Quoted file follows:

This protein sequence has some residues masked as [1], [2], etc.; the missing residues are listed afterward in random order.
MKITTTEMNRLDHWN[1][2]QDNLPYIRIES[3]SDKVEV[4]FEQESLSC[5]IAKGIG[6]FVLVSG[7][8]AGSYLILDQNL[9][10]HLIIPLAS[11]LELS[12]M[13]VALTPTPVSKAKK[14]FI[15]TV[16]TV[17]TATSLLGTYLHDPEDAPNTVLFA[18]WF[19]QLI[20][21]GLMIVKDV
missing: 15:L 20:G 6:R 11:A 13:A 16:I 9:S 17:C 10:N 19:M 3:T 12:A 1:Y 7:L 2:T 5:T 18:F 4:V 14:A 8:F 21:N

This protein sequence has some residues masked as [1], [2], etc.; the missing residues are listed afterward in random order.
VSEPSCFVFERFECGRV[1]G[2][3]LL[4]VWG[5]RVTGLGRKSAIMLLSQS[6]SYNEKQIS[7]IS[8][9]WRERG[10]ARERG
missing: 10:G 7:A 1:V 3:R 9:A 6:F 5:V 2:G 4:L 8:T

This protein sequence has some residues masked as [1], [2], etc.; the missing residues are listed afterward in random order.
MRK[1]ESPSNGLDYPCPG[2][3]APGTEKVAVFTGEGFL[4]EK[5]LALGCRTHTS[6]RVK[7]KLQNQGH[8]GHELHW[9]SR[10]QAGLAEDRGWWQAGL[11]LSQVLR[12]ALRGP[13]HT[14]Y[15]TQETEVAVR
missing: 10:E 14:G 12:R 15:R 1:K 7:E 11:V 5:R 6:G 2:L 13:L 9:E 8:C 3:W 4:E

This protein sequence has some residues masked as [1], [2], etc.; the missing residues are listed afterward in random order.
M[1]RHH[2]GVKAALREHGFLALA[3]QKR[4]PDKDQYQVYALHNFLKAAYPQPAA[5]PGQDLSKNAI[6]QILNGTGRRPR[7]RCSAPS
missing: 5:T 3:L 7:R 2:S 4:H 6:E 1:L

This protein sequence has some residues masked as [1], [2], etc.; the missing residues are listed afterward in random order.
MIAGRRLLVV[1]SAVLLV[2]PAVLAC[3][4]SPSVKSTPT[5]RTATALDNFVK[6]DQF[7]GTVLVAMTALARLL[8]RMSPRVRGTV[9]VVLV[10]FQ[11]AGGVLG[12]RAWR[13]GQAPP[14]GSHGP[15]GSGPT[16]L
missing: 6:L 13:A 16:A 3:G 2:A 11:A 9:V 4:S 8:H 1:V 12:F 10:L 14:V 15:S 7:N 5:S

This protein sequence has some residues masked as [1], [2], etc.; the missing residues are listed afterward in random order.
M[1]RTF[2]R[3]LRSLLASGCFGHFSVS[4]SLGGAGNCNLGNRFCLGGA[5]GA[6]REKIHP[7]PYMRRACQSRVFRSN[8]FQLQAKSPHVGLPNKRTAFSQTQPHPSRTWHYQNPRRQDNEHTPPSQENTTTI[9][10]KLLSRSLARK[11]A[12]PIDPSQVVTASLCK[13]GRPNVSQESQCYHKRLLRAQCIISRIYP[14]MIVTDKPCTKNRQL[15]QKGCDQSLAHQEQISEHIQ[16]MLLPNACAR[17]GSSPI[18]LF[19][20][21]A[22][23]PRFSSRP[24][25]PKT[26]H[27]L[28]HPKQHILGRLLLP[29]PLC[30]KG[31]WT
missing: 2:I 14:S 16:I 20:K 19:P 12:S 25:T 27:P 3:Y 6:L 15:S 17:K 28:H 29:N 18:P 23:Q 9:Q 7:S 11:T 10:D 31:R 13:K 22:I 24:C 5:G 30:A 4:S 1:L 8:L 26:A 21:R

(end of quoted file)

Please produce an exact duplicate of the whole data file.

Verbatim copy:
This protein sequence has some residues masked as [1], [2], etc.; the missing residues are listed afterward in random order.
MKITTTEMNRLDHWN[1][2]QDNLPYIRIES[3]SDKVEV[4]FEQESLSC[5]IAKGIG[6]FVLVSG[7][8]AGSYLILDQNL[9][10]HLIIPLAS[11]LELS[12]M[13]VALTPTPVSKAKK[14]FI[15]TV[16]TV[17]TATSLLGTYLHDPEDAPNTVLFA[18]WF[19]QLI[20][21]GLMIVKDV
missing: 15:L 20:G 6:R 11:A 13:A 16:I 9:S 17:C 10:N 19:M 3:T 12:A 1:Y 7:L 2:T 5:T 18:F 4:V 14:A 8:F 21:N

This protein sequence has some residues masked as [1], [2], etc.; the missing residues are listed afterward in random order.
VSEPSCFVFERFECGRV[1]G[2][3]LL[4]VWG[5]RVTGLGRKSAIMLLSQS[6]SYNEKQIS[7]IS[8][9]WRERG[10]ARERG
missing: 10:G 7:A 1:V 3:R 9:A 6:F 5:V 2:G 4:L 8:T

This protein sequence has some residues masked as [1], [2], etc.; the missing residues are listed afterward in random order.
MRK[1]ESPSNGLDYPCPG[2][3]APGTEKVAVFTGEGFL[4]EK[5]LALGCRTHTS[6]RVK[7]KLQNQGH[8]GHELHW[9]SR[10]QAGLAEDRGWWQAGL[11]LSQVLR[12]ALRGP[13]HT[14]Y[15]TQETEVAVR
missing: 10:E 14:G 12:R 15:R 1:K 7:E 11:V 5:R 6:G 2:L 13:L 9:E 8:C 3:W 4:E

This protein sequence has some residues masked as [1], [2], etc.; the missing residues are listed afterward in random order.
M[1]RHH[2]GVKAALREHGFLALA[3]QKR[4]PDKDQYQVYALHNFLKAAYPQPAA[5]PGQDLSKNAI[6]QILNGTGRRPR[7]RCSAPS
missing: 5:T 3:L 7:R 2:S 4:H 6:E 1:L

This protein sequence has some residues masked as [1], [2], etc.; the missing residues are listed afterward in random order.
MIAGRRLLVV[1]SAVLLV[2]PAVLAC[3][4]SPSVKSTPT[5]RTATALDNFVK[6]DQF[7]GTVLVAMTALARLL[8]RMSPRVRGTV[9]VVLV[10]FQ[11]AGGVLG[12]RAWR[13]GQAPP[14]GSHGP[15]GSGPT[16]L
missing: 6:L 13:A 16:A 3:G 2:A 11:A 9:V 4:S 8:H 1:V 12:F 10:L 14:V 15:S 7:N 5:S

This protein sequence has some residues masked as [1], [2], etc.; the missing residues are listed afterward in random order.
M[1]RTF[2]R[3]LRSLLASGCFGHFSVS[4]SLGGAGNCNLGNRFCLGGA[5]GA[6]REKIHP[7]PYMRRACQSRVFRSN[8]FQLQAKSPHVGLPNKRTAFSQTQPHPSRTWHYQNPRRQDNEHTPPSQENTTTI[9][10]KLLSRSLARK[11]A[12]PIDPSQVVTASLCK[13]GRPNVSQESQCYHKRLLRAQCIISRIYP[14]MIVTDKPCTKNRQL[15]QKGCDQSLAHQEQISEHIQ[16]MLLPNACAR[17]GSSPI[18]LF[19][20][21]A[22][23]PRFSSRP[24][25]PKT[26]H[27]L[28]HPKQHILGRLLLP[29]PLC[30]KG[31]WT
missing: 2:I 14:S 16:I 20:K 19:P 12:S 25:T 27:P 3:Y 6:L 15:S 17:K 28:H 29:N 18:P 23:Q 9:Q 7:S 11:T 10:D 31:R 13:K 22:I 24:C 5:G 30:A 4:S 1:L 8:L 26:A 21:R